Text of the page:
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Apple: Can Sex Appeal Counter Sticker Shock?

When Virginia Tech set out this past summer to build a supercomputer that's now considered the world's third-fastest, the science and engineering school knew it needed great performance on a relatively slim $5 million budget. The university bought 1,100 Macintosh computers to make up the guts of the supercomputer.
When Virginia Tech set out this past summer to build a supercomputer that's now considered the world's third-fastest, the science and engineering school knew it needed great performance on a relatively slim $5 million budget. The university bought 1,100 Macintosh computers to make up the guts of the supercomputer. Apple Computer "has a better architecture than Intel currently has," says director of high-performance computing Jason Lockhart. For biotechnology and other software the school's scientists will run, "nothing can touch this thing," he says.

If only Apple had it so good in the business market. It's a perennial leader in bringing new technology to market--Apple introduced a graphical user interface, high-speed FireWire connections, and 3-D graphics faster than any PC company. But sometimes it seems the very things the company excels at are those least important to IT buyers. According to InformationWeek Research's recent study, Analyzing The PC Vendors, just 15% of business-technology professionals say advanced technology is their most important criterion for choosing a PC vendor. Cost tops the list, chosen by 83% of respondents. And Macs always cost more than PCs.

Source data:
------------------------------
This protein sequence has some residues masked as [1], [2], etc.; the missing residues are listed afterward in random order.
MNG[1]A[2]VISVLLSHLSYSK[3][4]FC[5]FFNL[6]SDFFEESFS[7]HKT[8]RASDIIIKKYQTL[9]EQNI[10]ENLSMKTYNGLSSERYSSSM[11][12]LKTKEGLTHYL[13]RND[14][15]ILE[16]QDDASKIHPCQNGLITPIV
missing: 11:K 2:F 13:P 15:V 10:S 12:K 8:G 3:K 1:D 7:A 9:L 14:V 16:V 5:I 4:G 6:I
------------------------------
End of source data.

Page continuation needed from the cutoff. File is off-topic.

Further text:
But Apple says its desktop list prices don't reflect how it can lower a company's cost of PC ownership. The company is marketing its latest Mac OS X Server to small and midsize companies running Windows. For $1,000, companies can license a version of the software that lets them work with an unlimited number of Windows PCs, says Apple product marketing director Tom Goguen. For a 30-person company, Microsoft's Small Business Server 2003 can cost three times as much.

Problem is, Linux users can get similar capabilities for even less, says Gordon Haff, an analyst at research firm Illuminata. "The challenge Apple has is they're not just competing against Windows in the server space. They're also competing against Linux," he says "And I don't see Apple having a clear knock-down punch against Linux."

Illustration by Scott Laumann

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